md = pattern.match(line) 
=> #<MatchData "age: 31 location: victoria" 1:"31" 2:"victoria"> 

=> ["31", "victoria"]

How to check if the text matches a pattern?

Use the match? method to indicate if the regular expression pattern is matched or not.

/R/.match? "Ruby"
=> true

/R/.match? "ruby"
=> false


These characters have a special meaning in regular expressions. I've put them in a separate line as using a comma to separate them always confused me.


To escape them, use a backslash \.

/1 + 2/ =~ "expression: 1 + 2" 
=> nil 

/1 \+ 2/ =~ "expression: 1 + 2" 
=> 12

Character Classes

A character class is a set of characters enclosed within square brackets. It specifies the characters that will successfully match a single character from a given input string.

Use character classes to tell the regex engine to match only one out of several characters.

=> #<MatchData "cat"> 

=> nil 

=> #<MatchData "gray"> 

=> #<MatchData "grey"> 

=> nil

Some important points about character classes:

  • A character class only matches a single character.
  • The order of characters inside the brackets doesn't matter.

For one or two characters, it's enough to list them in the character classes. What if there are many characters? For example, if you want to match all letters from `d-m`, writing each letter could get tedious.

In this case, use a range as follows:

md = /[d-m]at/.match("mat") 
=> #<MatchData "mat"> 

md = /[d-m]at/.match("cat") 
=> nil 

# /[a-d]/ is the same as /abcd/

To match all characters except those listed in the brackets, place a ^ at the beginning. This is known as negation. The result is that the character class matches any character that is not in the character class.

md = /[^bcr]at/.match("hat")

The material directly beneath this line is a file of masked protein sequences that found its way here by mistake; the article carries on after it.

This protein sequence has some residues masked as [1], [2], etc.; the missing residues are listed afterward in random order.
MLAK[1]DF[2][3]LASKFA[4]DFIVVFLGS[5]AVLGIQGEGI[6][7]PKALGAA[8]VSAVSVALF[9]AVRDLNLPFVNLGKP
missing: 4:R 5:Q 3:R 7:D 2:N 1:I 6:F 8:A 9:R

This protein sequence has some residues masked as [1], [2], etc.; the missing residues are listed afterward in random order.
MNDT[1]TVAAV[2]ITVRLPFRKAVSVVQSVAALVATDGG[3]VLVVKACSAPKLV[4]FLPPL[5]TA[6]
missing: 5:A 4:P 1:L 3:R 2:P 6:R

=> #<MatchData "hat"> 

A number of common character groups have their own built-in shortcuts, called meta-characters.

  • /./ - Any character except a newline.
  • /./m - Any character (the m modifier enables multiline mode)
  • /\w/ - A word character [a-zA-Z0-9_]
  • /\W/ - A non-word character [^a-zA-Z0-9_].
  • /\d/ - A digit character [0-9]
  • /\D/ - A non-digit character [^0-9]
  • /\s/ - A whitespace character /[ \t\r\n\f\v]/
  • /\S/ - A non-whitespace character: /[^ \t\r\n\f\v]/


So far, we've matched a single character. What if we want to match multiple characters—a sequence of one or more characters?

=> #<MatchData "3">

You can use a repetition meta-character to specify how many times the matched character needs to occur. For example, the meta-character (+) matches the character one or more times.

=> #<MatchData "37">

Here is a list of available meta-characters.

  • * - Zero or more times
  • + - One or more times
  • ? - Zero or one times (optional)
  • {n} - Exactly n times
  • {n,} - n or more times
  • {,m} - m or less times
  • {n,m} - At least n and at most m times

Alright, that's all for now. I will continue learning more about regular expressions this week, especially how to capture and group pattern-matched data. So expect a second post in this series soon.

Hope you found this article useful and learned something new.

Merry Christmas,